Before the data were analyzed, responses from the groups of students assessed were assigned sampling weights (as described in the next section) to ensure that their representation in the TIMSS and TIMSS Advanced 2015 results matched their actual percentage of the school population in the grade assessed. With these sampling weights in place, the analyses of TIMSS 2015 data proceeded in two phases: scaling and estimation. During the scaling phase, item response theory (IRT) procedures were used to estimate the measurement characteristics of each assessment question. During the estimation phase, the results of the scaling were used to produce estimates of student achievement. Subsequent conditioning procedures used the background variables collected by TIMSS and TIMSS Advanced in order to limit bias in the achievement results.
Responses from the groups of students were assigned sampling weights to adjust for over- or under-representation during the sampling of a particular group. The use of sampling weights is necessary for the computation of sound, nationally representative estimates. The weight assigned to a student's responses is the inverse of the probability that the student is selected for the sample. When responses are weighted, none are discarded, and each contributes to the results for the total number of students represented by the individual student assessed. Weighting also adjusts for various situations (such as school and student nonresponse) because data cannot be assumed to be randomly missing. The international weighting procedures do not include a poststratification adjustment. The school nonresponse adjustment cells are a cross-classification of each country's explicit stratification variables. The student nonresponse adjustment cells are the student's classroom. All TIMSS 1995, 1999, 2003, 2007, 2011, and 2015 analyses are conducted using sampling weights. All TIMSS Advanced 1995 and 2015 analyses are also conducted using sampling weights. A detailed description of this process is provided in Chapter 3 of Methods and Procedures in TIMSS 2015 at http://timssandpirls.bc.edu/publications/timss/2015-methods.html. For 2015, though the national and Florida samples share schools, the samples are not identical school samples and, thus, weights are estimated separately for the national and Florida samples.
In TIMSS, the propensity of students to answer questions correctly was estimated with
The scale scores assigned to each student were estimated using a procedure described below in the “Plausible values” section, with input from the IRT results.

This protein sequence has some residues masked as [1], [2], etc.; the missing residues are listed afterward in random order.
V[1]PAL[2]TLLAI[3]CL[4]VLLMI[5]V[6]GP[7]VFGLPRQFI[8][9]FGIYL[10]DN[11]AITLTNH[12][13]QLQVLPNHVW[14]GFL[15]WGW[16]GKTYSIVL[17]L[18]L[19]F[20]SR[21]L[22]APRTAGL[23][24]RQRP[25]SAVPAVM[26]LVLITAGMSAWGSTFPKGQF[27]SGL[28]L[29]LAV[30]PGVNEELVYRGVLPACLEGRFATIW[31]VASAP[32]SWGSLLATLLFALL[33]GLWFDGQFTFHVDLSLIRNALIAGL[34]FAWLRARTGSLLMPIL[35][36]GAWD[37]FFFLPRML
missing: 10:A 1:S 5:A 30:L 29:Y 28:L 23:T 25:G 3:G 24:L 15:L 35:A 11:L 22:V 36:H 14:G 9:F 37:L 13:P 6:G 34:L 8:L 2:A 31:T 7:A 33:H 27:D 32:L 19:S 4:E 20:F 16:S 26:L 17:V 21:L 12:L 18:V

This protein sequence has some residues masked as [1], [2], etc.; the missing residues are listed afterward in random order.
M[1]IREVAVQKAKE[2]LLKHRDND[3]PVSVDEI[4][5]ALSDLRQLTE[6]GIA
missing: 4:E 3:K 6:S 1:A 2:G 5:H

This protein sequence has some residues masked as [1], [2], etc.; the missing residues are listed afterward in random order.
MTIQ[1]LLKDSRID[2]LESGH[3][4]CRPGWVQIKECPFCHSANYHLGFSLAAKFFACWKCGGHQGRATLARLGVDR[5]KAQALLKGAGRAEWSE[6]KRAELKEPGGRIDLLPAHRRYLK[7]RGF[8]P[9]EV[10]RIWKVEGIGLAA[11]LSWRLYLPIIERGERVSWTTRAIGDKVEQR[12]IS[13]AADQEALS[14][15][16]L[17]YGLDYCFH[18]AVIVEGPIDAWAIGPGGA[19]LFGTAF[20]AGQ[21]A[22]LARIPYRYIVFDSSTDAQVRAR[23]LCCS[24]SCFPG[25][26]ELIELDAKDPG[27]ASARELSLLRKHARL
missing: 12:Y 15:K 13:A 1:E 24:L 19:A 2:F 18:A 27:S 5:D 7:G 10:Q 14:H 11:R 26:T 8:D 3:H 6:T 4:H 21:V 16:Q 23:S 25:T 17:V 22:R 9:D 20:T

With IRT, the difficulty of each item, or item category, is deduced using information about how likely it is for students to get some items correct (or to get a higher rating on a constructed response item) versus other items. Once the parameters of each item are determined, the ability of each student can be estimated even when different students have been administered different items. At this point in the estimation process achievement scores are expressed in a standardized logit scale that ranges from -4 to +4. In order to make the scores more meaningful and to facilitate their interpretation, the scores for the first year (1995) were transformed to a scale with a mean of 500 and a standard deviation of 100. Subsequent waves of assessment are linked to this metric (as described below).
To make scores from the second (1999) wave of TIMSS data comparable to the first (1995) wave, two steps were necessary. First, the 1995 and 1999 data for countries and education systems that participated in both years were scaled together to estimate item parameters. Ability estimates for all students (those assessed in 1995 and those assessed in 1999) based on the new item parameters were then estimated. To put these jointly calibrated 1995 and 1999 scores on the 1995 metric, a linear transformation was applied such that the jointly calibrated 1995 scores have the same mean and standard deviation as the original 1995 scores. Such a transformation also preserves any differences in average scores between the 1995 and 1999 waves of assessment.